Trenton “peaked” decades ago. My cursory research into the city’s history points to a high point either the late 1920s when the city’s population was around 140,000 or perhaps in the 1950s when much of America was enjoying a post war boom. However, since then broad, and well known economic and social forces have conspired to challenge industrial cities like Trenton.
Some cities have responded to the challenge and have reinvented themselves. We know about Savannah, Pittsburgh and to some extent Cleveland and Cincinnati. Cities in the South like Winston-Salem and Richmond managed their way through the change. It can be done. Trenton didn’t do it.
Instead of revitalizing, Trenton has sunk to lows unimaginable in America’s new suburban townships. We’ve squandered millions of dollars on publicly owned hotels and parking garages. A Mayor has been sent to a Federal penitentiary. Our graduation has sunk to below 50%. Below 50%! Our murder rate has flirted with being the highest in the nation. We’ve had almost $5,000,0000 stolen from right under our noses. Our water has been unsafe. Our taxes are the highest in New Jersey. We’ve lost population. Over half of the land in the city is tax exempt. We’ve closed our libraries. Our City Council has failed to provide oversight and occasionally Council meetings turn in to fist fights. The list goes on.
However, the people of Trenton are not helpless. We can take control of this problem and provide the ultimate fix.
We can tear down our form of government and start over!
In 1962 Trenton did just that. The Trenton Council at the time formed a citizen’s commission to study the problem of whether the current form of government was appropriate for the times. That group took a year and developed a very considered opinion that “no, it wasn’t”. They therefore recommended that the City adopt the now familiar, Strong Mayor form of government as outlined under the Faulkner Act of the State of New Jersey. The Faulkner Act spells out several different forms of government including a strong Mayor, a weak Mayor and a City Manager approach. So no, we’re not locked in to what we have now which spells out 7 council member (4 of them At Large), a Mayor and a Business Administrator. We can decide that this isn’t working for us. The evidence (population decline, tax base decline, income decline relative to the State, graduation rate decline and high crime rates) would suggest that it hasn’t “worked” for some time.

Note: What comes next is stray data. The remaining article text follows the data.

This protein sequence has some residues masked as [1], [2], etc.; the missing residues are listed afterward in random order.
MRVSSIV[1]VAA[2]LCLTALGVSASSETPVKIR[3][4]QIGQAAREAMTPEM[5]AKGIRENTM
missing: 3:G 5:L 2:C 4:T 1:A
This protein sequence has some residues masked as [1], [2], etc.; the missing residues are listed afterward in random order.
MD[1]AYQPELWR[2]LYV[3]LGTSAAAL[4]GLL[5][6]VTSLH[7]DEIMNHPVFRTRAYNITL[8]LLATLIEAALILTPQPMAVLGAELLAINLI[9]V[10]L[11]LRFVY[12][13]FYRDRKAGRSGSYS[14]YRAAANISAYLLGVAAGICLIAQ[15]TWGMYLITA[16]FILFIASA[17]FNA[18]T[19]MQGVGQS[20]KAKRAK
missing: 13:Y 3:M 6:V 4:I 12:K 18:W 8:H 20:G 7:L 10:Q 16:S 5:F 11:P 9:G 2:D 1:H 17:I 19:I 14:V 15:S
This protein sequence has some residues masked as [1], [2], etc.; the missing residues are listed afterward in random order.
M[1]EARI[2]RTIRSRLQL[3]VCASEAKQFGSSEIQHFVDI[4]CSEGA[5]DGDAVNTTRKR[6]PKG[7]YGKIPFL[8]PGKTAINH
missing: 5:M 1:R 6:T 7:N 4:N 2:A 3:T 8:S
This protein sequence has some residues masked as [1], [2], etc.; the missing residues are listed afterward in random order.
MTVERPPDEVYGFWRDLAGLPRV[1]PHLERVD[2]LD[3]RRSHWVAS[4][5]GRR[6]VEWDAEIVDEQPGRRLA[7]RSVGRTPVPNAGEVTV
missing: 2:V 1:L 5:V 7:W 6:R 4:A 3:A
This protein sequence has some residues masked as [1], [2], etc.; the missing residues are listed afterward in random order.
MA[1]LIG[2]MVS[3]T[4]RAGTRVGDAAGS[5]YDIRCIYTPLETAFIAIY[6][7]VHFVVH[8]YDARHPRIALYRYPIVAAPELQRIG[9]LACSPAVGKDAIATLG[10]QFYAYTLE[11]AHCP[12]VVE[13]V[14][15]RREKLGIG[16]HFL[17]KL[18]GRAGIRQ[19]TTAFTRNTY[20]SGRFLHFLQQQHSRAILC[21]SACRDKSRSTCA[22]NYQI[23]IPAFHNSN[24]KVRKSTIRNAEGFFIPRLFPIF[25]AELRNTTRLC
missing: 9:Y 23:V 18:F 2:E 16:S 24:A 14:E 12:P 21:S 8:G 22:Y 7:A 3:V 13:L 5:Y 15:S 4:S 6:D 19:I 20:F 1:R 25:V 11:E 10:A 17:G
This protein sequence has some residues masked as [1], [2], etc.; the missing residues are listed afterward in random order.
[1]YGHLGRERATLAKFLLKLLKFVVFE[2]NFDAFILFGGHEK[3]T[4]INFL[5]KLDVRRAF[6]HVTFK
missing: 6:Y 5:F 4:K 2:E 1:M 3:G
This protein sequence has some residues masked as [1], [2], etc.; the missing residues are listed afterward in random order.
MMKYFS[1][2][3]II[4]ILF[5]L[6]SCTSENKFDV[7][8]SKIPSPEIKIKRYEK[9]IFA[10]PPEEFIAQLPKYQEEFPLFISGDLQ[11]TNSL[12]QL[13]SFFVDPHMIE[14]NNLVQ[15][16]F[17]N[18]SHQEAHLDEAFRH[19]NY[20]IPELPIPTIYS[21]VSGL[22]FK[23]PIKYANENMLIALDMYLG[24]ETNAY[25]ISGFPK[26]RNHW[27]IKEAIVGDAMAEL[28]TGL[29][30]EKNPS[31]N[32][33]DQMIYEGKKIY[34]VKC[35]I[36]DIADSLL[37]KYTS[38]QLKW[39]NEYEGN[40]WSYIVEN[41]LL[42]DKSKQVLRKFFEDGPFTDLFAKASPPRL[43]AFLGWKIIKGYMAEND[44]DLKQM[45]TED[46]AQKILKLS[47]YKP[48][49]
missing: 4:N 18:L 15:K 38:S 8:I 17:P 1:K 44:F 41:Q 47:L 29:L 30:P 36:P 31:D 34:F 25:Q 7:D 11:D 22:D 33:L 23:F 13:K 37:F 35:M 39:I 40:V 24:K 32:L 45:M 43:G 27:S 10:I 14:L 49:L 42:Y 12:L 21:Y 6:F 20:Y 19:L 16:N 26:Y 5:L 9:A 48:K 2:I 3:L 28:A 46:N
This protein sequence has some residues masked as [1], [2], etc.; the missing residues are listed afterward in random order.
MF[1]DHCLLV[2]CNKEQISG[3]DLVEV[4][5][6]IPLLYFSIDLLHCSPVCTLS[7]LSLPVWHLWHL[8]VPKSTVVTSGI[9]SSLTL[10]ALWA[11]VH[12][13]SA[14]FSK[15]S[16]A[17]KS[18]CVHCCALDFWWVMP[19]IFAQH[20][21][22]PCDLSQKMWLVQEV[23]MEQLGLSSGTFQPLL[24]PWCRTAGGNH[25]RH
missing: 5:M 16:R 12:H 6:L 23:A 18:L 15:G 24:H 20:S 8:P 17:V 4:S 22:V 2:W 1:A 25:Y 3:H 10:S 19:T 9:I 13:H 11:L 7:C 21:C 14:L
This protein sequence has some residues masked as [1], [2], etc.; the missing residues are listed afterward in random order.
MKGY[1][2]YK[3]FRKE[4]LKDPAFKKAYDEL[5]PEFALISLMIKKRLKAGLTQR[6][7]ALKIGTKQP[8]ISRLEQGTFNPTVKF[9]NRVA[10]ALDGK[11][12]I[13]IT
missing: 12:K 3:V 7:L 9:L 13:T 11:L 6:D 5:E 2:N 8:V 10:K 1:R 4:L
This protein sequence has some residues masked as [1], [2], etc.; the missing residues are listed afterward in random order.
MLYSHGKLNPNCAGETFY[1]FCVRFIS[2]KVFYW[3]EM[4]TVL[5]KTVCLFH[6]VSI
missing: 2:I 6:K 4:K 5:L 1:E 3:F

One of three things can happen:
1) The Trenton City Council can take action to form a citizen’s commission to look in to the matter and if needed propose a change. The change, if recommended would be voted on in a city referendum. This process would take about a year.
2) Citizens can form a committee on their own to force the creation of the citizen’s commission. This action would be similar in scope to Trenton’s recent recall ballot measure, our Pay to Play ballot initiative and smaller ballot measures to simply stagger terms in office for City Council
3) We can do nothing and hope for the best
The most interesting of the several options under the Faulkner Act is the Council – Manager form of government. This would allow our elected City Council to hire a professional manager. Typically, this is used in smaller cities where the local talent pool isn’t likely to produce a professional city administrator. The upside is that we can give this “employee” goals, they can be selected from a national pool of candidates with resumes and the Manager can be fired if they aren’t doing a good job. The downside is that, much like a school superintendent, the positions is very political and the manager serves at the whim of City Council.
It’s worth thinking about. Much has changed in Trenton since 1962. We’ve gone downhill. Our city’s population has radically changed, the industrial economy has collapsed and the Internet economy has been established. Not much has changed in Trenton’s government.
Activist like myself and Kevin Moriarty have talked openly about mounting such an effort. Others have voiced support. But like the recall, it’s a big effort, especially if our City Council stands in the way of at least considering a change. We assume they and the current administration will resist even thinking about it. But that shouldn’t stop the long suffering citizens of Trenton.
Voice your support for the idea of considering a change to our form of government. Let us know. From where I sit, it’s much easier to lead if you know you have support. Better yet, let our City Council know that you want to consider a Faulkner Act change. A Council action to form the commission will immeasurably simplify the effort by avoiding a costly public referendum.